Cape Town dams: Joy as water levels jump up by another 6%

Cape Town dams: Joy as water levels jump up by another 6%

 

What an unbelievable month for the Cape Town dams. Four weeks ago, the facilities were at less than 20% full. But now, they’re pushing the 40% mark.

Heavy rains and reduced consumption have helped the dams launch a remarkable recovery. Anton Bredell is a representative of the Western Cape government, and he shared the figures with us on Monday afternoon.

Cape Town dams: Levels for Monday 18 June

A week ago, the dams were a combined 31.5% full. That has since increased by more than 6% over the last seven days. Bredell said:

“The dams feeding the City of Cape Town are now better off at 37.8%.”

The Voëlvlei dam (currently 31.4% full this week), the Theewaterskloof dam (26.6% full this week) and the Bergriver Dam (61.7% full this week) are all showing improvements in excess of 5%.”

“With Bergriver dam having increased by nearly 10% in the past seven days. Up the West Coast the Clanwilliam dam has jumped from 20.4% a week ago to 36%. A few weeks ago the dam was below 6%.”

Western Cape dam levels:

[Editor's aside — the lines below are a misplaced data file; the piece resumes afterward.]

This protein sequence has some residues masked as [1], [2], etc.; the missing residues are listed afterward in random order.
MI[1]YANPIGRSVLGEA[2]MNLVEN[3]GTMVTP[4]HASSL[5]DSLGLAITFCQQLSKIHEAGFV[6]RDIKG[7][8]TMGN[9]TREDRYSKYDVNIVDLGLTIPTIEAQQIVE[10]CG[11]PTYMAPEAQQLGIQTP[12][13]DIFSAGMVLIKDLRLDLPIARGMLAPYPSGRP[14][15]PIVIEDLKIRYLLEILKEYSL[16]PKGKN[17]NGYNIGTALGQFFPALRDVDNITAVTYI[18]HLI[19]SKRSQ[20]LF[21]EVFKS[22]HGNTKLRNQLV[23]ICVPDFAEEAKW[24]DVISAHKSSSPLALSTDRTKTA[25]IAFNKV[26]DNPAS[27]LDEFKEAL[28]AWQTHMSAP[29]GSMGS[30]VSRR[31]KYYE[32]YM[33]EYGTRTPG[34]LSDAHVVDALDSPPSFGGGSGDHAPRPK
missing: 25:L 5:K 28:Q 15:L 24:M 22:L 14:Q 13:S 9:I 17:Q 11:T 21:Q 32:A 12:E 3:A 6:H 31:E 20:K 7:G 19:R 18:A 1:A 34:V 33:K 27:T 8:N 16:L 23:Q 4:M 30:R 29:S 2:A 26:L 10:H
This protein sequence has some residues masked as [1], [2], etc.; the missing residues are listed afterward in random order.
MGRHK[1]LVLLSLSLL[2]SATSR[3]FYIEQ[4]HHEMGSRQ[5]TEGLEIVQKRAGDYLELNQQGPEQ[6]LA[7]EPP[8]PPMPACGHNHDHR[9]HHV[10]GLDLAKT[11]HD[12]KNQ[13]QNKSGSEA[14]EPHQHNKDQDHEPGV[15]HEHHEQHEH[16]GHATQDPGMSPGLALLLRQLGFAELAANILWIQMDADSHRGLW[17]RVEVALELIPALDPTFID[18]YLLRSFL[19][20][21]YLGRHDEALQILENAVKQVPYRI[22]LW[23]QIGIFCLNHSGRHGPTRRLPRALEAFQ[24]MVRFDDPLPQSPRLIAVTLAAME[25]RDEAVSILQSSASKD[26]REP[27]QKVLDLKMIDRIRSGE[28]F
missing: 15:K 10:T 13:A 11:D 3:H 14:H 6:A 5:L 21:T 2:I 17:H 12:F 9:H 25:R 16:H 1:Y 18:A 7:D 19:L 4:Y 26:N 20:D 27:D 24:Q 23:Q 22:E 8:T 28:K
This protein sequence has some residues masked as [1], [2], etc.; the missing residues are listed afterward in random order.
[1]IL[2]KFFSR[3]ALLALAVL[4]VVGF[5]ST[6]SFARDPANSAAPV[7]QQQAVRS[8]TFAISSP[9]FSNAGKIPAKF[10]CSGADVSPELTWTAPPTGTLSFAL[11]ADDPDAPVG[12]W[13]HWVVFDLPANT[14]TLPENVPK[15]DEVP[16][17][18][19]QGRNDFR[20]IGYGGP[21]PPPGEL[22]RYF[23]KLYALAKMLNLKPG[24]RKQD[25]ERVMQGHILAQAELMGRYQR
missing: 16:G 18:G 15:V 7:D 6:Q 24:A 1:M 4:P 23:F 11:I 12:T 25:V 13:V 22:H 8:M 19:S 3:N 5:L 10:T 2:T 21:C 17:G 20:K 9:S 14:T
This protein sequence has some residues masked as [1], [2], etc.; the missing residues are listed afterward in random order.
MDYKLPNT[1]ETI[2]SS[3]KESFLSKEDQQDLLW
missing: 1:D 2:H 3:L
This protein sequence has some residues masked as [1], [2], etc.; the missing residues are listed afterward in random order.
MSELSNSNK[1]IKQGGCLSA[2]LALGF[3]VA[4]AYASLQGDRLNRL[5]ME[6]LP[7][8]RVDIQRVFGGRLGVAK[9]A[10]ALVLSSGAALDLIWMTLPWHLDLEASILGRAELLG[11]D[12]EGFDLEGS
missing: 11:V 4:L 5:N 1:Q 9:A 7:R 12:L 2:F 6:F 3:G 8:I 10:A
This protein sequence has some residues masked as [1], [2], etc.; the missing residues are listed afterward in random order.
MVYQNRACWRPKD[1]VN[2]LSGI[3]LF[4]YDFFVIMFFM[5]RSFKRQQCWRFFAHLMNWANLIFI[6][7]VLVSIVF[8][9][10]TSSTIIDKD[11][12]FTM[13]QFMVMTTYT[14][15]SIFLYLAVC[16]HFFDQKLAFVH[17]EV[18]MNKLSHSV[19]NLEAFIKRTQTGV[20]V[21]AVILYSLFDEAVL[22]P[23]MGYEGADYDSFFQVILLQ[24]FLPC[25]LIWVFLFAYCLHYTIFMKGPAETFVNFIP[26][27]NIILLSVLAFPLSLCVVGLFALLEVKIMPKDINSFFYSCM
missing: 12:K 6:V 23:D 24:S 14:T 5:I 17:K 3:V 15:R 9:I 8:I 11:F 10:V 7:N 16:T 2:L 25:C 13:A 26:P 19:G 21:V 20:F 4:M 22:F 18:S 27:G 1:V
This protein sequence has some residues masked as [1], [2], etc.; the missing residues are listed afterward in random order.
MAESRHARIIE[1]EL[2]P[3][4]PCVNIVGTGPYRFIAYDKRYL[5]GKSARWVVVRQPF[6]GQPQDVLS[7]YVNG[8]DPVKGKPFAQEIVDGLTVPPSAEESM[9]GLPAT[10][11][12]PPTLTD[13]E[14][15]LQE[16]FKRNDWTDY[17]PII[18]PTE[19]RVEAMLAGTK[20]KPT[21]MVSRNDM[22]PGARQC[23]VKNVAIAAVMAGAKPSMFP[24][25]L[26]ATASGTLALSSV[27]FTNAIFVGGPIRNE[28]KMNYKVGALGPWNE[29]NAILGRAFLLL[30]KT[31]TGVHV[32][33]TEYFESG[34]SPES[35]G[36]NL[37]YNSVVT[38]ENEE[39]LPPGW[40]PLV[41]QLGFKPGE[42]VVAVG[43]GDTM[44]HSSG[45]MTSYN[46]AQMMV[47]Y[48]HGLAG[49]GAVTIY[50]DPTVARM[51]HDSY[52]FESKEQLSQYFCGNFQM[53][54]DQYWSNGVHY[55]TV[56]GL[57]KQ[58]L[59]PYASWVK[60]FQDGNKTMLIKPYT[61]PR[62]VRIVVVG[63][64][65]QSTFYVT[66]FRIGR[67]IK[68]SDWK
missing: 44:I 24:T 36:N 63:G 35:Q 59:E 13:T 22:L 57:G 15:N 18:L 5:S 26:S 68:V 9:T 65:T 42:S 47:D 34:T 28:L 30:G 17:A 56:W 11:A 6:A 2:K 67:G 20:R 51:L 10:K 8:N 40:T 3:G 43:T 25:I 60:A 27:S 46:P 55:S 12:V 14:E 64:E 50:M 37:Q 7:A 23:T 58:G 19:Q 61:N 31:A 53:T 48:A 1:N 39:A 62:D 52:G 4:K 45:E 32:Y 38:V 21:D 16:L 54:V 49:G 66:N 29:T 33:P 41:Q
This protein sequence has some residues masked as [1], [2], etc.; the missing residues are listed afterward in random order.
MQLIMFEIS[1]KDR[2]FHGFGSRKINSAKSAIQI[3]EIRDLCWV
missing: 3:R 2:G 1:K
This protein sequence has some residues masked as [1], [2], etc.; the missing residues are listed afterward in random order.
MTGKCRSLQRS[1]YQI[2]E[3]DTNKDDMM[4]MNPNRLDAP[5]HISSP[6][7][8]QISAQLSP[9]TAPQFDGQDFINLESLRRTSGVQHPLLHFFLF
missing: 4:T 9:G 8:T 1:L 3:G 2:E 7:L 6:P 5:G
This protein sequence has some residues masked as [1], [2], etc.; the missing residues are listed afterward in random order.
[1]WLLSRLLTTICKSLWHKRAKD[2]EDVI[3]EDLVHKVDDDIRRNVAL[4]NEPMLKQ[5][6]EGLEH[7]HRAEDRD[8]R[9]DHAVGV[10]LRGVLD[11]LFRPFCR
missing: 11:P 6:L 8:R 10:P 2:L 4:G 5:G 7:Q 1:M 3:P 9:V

The rest of the province is allowing itself a moment of celebration, too. On average, dams that serve the rest of the Western Cape have managed to rise above the 30% mark for the first time in 2018.

Rises of 5-6% have been recorded at a few facilities, but it is the transformation of Clanwilliam dam that will have the most eyebrows raised. From being as a good as empty, the facility has seen a 30% increase in its water levels since mid-May.

As ever, the local government are still keen to keep feet on the ground. Bredell cautioned that whatever happens this winter, the region is dealing with a three-year “backlog” regarding drought. However, he also revealed more rain is on its way:

“The province is a winter rainfall area so the wet weather is not unexpected. The problem is there is such a backlog following the three years of drought that the system continues to remain under pressure.”

“The good news is that the predictions seem to indicate further rain in the coming weeks. We also want to urge the public to continue to use as little water as possible. We must allow the system to recover as far as possible ahead of the summer period.”

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